“Mitch,” I said shaking his shoulder a bit. Phillip and I had snoozed through the alarm twice before finally rolling out of bed and Mitch hadn’t yet moved. After his first night holding solo shifts on an offshore passage, I’m sure that was the most tired he can remember feeling. And, we’ll be nice and say that’s a testament to his state of exhaustion not his memory. “Mitch!” I shouted giving him a solid shove. He finally flinched to with a snort and looked at me in total shock, as if he didn’t know where he was, who I was and why the hell I was shoving him awake. I stood there with a raised eyebrow for a minute and he finally decided to check back into reality and started rustling out of bed. He said he couldn’t even remember laying down the night before. We had all just about felt that way. But after a good ten hours of sleep we were all feeling pretty rested and ready to get underway. We readied the Nonsuch and started talking about a plan to de-dock. Again, we made Mitch make all the decisions and simply tell us what lines to release when. Now, I’ll give him a solid A on the plan but a B on the execution. As soon as he put the boat in reverse and started to throttle her up, instantly the stern started kicking over to port. Sharp too. I was on the port side and pushing with all of my might near the beam but her stern continued to pivot around.
I looked over at Phillip on starboard but he’d already let off the bow line per Mitch’s instruction and didn’t have any way to control the nose of the boat. The further she kept turning, I watched with clenched teeth as the finger dock we had been using to get on and off the boat on the port side began to jut in through the lifelines. I scrambled toward it, braced my back against the cabin top and tried to push it out with my feet.
It was inching out but not fast enough. As the boat continued to move backward, the finger pier made contact with the stanchion post and I was afraid she was going to snap it over like a weed, ripping a hole in the deck in the process. I hate docking. Have I said that before? Well … And de-docking too. It’s always so stressful to watch your precious boat inch closer and closer to sure peril. But! Mitch saved us! With some instruction from Phillip but still─he did the right thing at the right time. Mitch threw her in forward, gassed her up and steered her right back into the slip. I was so glad to see the finger pier ease out from the lifelines and back away from the boat. Lesson to be learned here: check the rudder before you begin backing out. Mitch forgot to make sure it was lined up straight before backing out. Again, an easy mistake to make that could have cost him hundreds in damage. I don’t man the helm often and I can’t say I would remember to do that every time. Sailing. No one said it was easy.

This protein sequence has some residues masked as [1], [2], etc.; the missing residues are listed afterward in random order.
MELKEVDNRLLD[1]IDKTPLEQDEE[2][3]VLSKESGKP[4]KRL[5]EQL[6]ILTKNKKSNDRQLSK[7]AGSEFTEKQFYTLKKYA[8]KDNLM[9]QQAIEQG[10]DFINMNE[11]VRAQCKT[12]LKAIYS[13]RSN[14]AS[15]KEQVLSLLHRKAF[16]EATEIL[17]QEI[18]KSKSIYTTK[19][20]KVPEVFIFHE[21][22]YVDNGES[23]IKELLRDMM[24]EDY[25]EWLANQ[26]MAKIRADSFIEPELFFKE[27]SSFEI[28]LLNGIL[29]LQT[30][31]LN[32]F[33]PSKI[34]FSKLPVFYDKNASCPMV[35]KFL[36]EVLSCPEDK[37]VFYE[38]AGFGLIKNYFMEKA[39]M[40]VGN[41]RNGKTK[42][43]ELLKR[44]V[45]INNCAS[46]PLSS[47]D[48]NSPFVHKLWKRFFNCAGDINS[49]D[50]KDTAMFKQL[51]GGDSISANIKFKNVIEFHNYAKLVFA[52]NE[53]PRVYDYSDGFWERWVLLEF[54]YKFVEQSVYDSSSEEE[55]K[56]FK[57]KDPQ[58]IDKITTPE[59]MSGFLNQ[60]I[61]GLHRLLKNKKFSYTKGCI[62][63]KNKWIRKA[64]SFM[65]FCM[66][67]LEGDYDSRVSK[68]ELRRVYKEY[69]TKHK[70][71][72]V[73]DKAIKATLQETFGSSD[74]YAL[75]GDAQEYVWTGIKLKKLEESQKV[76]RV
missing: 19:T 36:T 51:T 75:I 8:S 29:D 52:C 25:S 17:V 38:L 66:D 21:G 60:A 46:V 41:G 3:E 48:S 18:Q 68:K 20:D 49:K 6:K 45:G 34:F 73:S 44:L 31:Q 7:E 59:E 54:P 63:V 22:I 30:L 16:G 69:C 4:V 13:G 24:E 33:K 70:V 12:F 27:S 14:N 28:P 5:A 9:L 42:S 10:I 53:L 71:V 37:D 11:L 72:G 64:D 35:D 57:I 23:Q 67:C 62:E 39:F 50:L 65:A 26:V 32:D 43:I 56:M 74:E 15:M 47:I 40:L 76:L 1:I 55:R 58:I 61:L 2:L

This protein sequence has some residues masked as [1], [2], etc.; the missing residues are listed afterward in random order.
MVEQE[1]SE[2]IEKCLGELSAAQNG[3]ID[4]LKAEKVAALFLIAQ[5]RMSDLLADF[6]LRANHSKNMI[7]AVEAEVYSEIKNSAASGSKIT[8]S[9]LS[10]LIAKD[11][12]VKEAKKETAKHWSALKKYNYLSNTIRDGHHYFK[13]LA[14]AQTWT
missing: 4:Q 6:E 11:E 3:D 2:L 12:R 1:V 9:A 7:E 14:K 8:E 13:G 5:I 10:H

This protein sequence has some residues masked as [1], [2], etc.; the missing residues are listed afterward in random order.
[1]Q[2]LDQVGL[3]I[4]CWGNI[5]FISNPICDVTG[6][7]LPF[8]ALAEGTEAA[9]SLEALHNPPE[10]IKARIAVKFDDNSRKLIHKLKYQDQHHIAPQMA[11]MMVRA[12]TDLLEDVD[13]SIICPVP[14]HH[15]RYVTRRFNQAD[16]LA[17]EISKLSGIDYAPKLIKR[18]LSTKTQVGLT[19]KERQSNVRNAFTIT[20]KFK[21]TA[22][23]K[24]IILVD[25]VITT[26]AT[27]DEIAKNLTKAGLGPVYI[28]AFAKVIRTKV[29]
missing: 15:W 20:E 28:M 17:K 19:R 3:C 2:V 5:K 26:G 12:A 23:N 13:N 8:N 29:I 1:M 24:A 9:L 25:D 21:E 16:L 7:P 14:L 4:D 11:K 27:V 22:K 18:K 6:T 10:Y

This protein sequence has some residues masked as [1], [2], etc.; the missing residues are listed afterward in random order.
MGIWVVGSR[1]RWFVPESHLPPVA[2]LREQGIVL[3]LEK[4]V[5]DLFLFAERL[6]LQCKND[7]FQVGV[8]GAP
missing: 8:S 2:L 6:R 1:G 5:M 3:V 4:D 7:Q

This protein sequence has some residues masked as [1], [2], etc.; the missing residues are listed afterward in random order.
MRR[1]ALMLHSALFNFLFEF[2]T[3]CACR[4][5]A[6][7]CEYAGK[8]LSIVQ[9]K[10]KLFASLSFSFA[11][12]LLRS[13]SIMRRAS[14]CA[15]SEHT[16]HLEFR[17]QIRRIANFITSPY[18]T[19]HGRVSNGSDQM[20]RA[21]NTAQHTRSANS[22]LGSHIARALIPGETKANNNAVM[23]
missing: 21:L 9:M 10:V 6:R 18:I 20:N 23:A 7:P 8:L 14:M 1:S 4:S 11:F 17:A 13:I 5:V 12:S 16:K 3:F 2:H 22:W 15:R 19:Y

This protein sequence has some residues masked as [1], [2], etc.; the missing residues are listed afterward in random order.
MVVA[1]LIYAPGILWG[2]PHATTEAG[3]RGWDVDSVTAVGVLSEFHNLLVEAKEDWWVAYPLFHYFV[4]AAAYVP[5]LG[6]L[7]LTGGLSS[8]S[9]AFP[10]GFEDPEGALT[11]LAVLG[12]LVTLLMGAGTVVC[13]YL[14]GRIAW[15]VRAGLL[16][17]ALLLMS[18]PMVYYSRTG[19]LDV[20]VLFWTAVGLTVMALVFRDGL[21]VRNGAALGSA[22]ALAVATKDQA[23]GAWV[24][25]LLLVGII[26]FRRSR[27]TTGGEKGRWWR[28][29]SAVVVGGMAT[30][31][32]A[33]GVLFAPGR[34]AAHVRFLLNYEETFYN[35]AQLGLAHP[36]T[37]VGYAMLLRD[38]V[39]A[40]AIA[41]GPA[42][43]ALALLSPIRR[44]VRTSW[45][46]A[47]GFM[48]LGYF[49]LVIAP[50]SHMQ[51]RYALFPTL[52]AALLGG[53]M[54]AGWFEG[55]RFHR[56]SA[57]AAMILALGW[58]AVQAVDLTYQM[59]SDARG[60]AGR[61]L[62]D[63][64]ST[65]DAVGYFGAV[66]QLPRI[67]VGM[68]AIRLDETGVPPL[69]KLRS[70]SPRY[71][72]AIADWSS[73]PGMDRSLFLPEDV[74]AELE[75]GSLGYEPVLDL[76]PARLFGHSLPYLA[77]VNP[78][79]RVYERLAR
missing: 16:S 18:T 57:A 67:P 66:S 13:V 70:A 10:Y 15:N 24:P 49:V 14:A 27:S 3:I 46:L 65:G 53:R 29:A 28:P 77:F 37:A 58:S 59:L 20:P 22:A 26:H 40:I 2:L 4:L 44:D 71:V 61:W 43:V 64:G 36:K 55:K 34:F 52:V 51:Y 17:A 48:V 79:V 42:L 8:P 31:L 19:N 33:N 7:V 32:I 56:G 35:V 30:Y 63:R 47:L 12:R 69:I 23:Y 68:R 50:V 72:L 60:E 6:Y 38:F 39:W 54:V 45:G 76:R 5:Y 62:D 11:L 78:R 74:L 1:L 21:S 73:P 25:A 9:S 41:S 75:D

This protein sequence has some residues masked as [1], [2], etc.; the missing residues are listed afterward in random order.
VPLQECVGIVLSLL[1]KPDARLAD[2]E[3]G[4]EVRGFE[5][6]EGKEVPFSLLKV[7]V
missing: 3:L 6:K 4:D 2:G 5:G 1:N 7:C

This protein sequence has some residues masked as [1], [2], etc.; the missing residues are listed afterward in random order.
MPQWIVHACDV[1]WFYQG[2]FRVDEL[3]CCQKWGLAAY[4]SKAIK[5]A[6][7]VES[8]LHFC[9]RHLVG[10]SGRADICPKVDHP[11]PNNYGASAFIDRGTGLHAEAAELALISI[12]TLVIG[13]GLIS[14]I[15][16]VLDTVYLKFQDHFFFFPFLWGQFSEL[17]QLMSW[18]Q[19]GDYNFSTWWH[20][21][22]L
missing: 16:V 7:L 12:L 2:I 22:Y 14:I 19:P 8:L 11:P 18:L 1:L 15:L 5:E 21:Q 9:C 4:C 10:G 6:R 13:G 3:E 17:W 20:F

Once we got the boat secure again, Phillip headed back in the cockpit to help Mitch re-group. I was still up on deck tying a line when Phillip so Mitch probably didn’t think I could hear. “Do you think I can handle this boat, Phillip?” Mitch asked and my ears perked up. I did feel for him. After a scary experience like that, you start to doubt yourself. “Of course,” Phillip immediately responded, which you may think sounds like he was placating Mitch but he wouldn’t. It was the truth. He could. Like any new boat owner, Mitch just needed to make the important mistakes while help was around. With the simple fix of lining up the rudder before backing out, Mitch handled the second attempt flawlessly. Seriously, Phillip and I let off the lines and he slipped out without any assistance. Even after that heart-pumping first attempt. I would have congratulated him but he didn’t even relish in the moment. He was all business. The minute he eased her out, Mitch clocked her around, put her in forward and started heading toward the channel. Phillip and I watched him silently for a minute like proud parents. He was doing it all by himself.